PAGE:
Finizie, U.S. Pat. No. 2,540,575, issued Feb. 6, 1951, discloses a cord guide member for utensil plugs. The concept is to reduce wear on the cord and the connector plug, and to provide a connection which will withstand heavy pulling strains without injury. Strain relief is also provided. A sectional body is equipped anteriorally adjacent one end of the body with terminals. The other end of the body contains an anterior chamber or socket. A pivotable cord-guiding member having a pivot member is movably mounted in the socket. A wedge-shaped strain relief insert is received within a wedge-shaped recess in the pivot member. A cord extends into the pivot member and includes wires passing from the cord toward the terminals. The incoming portions of the wires are moved around the insert and firmly wedged within the recess.
Byrne, U.S. Pat. No. 4,551,577, issued Nov. 5, 1985, describes a retractable power center. The power center provides for conveniently located electrical power source receptacles adapted to be mounted on a work surface. In one embodiment, the power center includes a rectangular housing received within a slot in a work surface. A clamping arrangement is utilized to secure the housing to the work surface. A lower extrusion is connected to the lower portion of the housing. A movable power carriage mounts the receptacles and a catch assembly releasably maintains a carriage in a closed and retracted position. In response to manual activation, the catch assembly is released and springs tensioned between the carriage and the extrusion exert forces so as to extend the carriage upward into an extended, open position. In the open position, the user can energize the desired electrical devices from the receptacles, and then lower the carriage into the retracted position.
Byrne, U.S. Pat. No. 4,959,021, issued Sep. 25, 1990, discloses a pivotable power feed connector having a pivotal connector adapted to be connected to a flexible conduit or cable. The cable has a series of conductors extending there through. The connector is pivotably connected to a block assembly through which the conductors extend. The block assembly, in turn, is connectable to a contact block, with the conductors conductively connected to a set of prong terminals extending outwardly from the block. A cover is secured over the block so as to prevent the prong terminals from being exposed during assembly and disassembly.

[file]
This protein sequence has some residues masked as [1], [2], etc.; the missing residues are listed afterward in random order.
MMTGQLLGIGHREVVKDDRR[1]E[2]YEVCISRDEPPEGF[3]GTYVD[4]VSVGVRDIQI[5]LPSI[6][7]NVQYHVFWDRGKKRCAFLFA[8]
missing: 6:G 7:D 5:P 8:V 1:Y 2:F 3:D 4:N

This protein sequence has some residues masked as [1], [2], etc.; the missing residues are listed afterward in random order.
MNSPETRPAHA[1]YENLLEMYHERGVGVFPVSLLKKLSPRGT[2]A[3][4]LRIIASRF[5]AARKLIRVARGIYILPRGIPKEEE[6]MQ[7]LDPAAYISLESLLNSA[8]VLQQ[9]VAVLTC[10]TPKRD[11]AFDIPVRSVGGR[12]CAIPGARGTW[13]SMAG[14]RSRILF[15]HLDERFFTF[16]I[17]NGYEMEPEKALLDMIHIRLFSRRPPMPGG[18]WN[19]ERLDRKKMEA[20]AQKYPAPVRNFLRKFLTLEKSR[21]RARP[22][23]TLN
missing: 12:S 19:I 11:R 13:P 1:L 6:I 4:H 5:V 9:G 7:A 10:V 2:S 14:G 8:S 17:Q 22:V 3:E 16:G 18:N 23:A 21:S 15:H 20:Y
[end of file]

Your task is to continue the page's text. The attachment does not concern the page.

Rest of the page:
The cover automatically exposes the prong terminals as the power feed connector is moved into engagement with a receptacle in a modular office panel. The connector allows the conduit or cable to be swiveled to an arc of approximately 180 degrees to any desired position. The connector is also manually removable from interconnection with the block assembly. Such removal allows the conduit or cable to be pulled back from the conductors and cut to a desired length. The connector includes a power feed cover which can be utilized in part to maintain the connector in either of two spatial configurations relative to the block assembly.
Nienhuis, et al., U.S. Pat. No. 5,013,252, issued May 7, 1991, discloses an electrified wall panel system having a power distribution server located within a wall panel unit. The server includes four receptacle module ports oriented in an h-shaped configuration. A first receptacle port is located on the first side of the wall panel unit and opens toward a first end of the unit. A second receptacle unit is also located on the first side of the wall panel unit, and opens toward a second end of the wall panel unit. A third receptacle port and a second sided wall panel unit opens toward the first end of the wall panel unit, while correspondingly, a fourth receptacle port on the second side of the wall panel unit opens toward the second end of the wall panel unit. First and second harnesses are each electrically connected at first ends thereof to the power distribution server. They extend to opposite ends of the wall paneled unit and include connector ports on the second ends thereof for providing electrical interconnection of adjacent wall panel units. The Nienhuis, et al. patent also discloses a system with a wall panel connector interchangeably usable with the interconnection of two, three or four units. The connector includes a hook member for connecting together adjacent vertical members of frames of adjacent wall panel units at a lower portion thereof. A draw naught for connecting together adjacent vertical members of frames of adjacent wall panel units and an odd proportion thereof is provided by vertical displacement thereof.